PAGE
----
I finished a book last night (What She Knew by Gilly MacMillan, for my teacher friends--a great read!). I've been working on it for awhile. Usually by the time I get to read, my eyes are already closing as I fall into bed, and I'm lucky to make it a few chapters. Nevertheless, this quick-paced, English mystery about a child abduction held my attention until I often feel asleep with the book on my face! Last night as I reached the end of the book, one of the narrators looked back on her journey in the book with these words:
"What I know now is that...I should simply have been grateful for what I had. I should have celebrated my life as it was, imperfections, sadness, and all, and not forensically examined its faults." --What She Knew by Gilly MacMillan
When I read these words last night, I dog-eared the page, certain that I would want to look back at the quote again, possibly to blog. Lots of books have great quotes, but this one struck me. I identify with it in so many ways.
My life has changed so much during the last year, for the better. For those of you that don't know me, two radically successful brain surgeries have allowed me to go from wheelchair to mobile again. My life was effectively given back to me after an 8-year fight with a debilitating, progressive disease. With my recovery just a few months old, I find many reasons to be thankful this March.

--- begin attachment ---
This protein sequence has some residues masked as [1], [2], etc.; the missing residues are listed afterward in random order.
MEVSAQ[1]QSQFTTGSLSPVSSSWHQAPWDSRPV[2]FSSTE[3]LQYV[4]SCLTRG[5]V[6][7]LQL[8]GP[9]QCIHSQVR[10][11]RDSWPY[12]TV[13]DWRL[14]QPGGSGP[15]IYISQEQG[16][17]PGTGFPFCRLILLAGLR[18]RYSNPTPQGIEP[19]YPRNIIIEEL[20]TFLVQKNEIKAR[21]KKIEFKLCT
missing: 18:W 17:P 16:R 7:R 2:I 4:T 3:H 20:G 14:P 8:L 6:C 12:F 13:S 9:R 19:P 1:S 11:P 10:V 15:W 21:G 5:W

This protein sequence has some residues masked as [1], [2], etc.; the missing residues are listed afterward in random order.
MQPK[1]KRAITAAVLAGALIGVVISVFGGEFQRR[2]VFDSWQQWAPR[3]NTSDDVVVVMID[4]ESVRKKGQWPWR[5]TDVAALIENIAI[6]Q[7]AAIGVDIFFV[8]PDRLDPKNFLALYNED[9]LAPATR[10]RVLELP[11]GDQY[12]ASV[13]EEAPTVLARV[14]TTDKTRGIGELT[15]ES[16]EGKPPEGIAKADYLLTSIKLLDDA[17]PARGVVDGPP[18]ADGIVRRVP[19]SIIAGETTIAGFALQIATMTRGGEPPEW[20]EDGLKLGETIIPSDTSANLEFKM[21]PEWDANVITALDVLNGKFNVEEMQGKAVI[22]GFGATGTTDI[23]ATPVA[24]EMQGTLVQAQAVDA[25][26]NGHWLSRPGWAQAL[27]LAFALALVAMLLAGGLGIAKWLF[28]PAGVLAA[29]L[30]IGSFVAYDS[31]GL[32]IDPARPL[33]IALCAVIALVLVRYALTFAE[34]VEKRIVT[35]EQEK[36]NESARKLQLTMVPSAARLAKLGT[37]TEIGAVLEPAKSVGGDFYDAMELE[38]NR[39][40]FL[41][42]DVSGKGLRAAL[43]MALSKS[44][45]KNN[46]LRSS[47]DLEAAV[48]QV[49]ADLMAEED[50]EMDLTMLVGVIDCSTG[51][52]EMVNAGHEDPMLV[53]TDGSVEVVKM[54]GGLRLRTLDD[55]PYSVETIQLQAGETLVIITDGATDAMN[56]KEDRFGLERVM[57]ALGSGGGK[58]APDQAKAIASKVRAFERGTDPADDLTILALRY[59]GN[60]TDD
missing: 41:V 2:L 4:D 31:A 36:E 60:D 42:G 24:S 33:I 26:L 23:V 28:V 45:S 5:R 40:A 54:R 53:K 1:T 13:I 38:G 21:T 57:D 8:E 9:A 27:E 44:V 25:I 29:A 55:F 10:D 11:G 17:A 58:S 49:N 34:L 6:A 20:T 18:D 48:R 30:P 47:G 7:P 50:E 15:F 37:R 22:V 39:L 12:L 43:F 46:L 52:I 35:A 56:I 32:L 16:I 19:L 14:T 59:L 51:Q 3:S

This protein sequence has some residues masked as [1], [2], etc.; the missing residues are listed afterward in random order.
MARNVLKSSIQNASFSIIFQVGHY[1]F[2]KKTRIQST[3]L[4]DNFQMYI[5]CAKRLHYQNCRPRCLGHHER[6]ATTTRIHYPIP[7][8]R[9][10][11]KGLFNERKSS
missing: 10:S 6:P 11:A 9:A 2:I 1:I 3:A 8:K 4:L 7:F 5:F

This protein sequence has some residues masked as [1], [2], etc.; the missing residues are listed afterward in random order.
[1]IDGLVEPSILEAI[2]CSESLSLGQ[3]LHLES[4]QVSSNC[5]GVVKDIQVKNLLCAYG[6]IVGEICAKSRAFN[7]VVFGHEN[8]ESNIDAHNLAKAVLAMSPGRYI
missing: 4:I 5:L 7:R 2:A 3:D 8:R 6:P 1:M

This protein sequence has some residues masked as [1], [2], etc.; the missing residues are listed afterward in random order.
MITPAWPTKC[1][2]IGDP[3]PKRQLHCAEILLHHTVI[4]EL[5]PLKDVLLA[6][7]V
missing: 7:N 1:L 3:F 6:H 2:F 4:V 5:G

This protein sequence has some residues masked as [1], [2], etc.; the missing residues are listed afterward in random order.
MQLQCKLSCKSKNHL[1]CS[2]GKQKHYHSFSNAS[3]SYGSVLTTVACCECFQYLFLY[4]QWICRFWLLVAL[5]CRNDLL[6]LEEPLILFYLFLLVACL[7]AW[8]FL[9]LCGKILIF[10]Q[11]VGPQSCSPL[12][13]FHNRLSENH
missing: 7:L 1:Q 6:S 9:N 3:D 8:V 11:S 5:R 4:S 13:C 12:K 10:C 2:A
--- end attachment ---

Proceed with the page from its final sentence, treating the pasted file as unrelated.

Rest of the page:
And, yet...so many reason not to be thankful, if I allow myself.
I could list a dozen things that haven't gone my way lately, some of them pretty big. It's just that I choose not to.
What this author was expressing was a regret at not just rejoicing in the small things, the imperfections...life as it was, not as she wished it to be. This resonated with me, because of all regrets that I could have at the end of my life, this is the one I fear the most, perhaps: to have not lived life to the fullest as it was given to me, but instead to have spent my days wishing for what I do not and cannot have.
To me this is one of the saddest things of all. Dreaming of a better life is one thing, but living each day looking at faults instead of blessings is another issue entirely. This book and this quote were excellent reminders of this promise I've made myself.
Live with gratitude.
Live without regret.
Live with love and kindness.
But, mostly, to live, while celebrating the beauty of life, not focused on what I would change.
So far, for me, it has proven to be a happy, joyful place to be...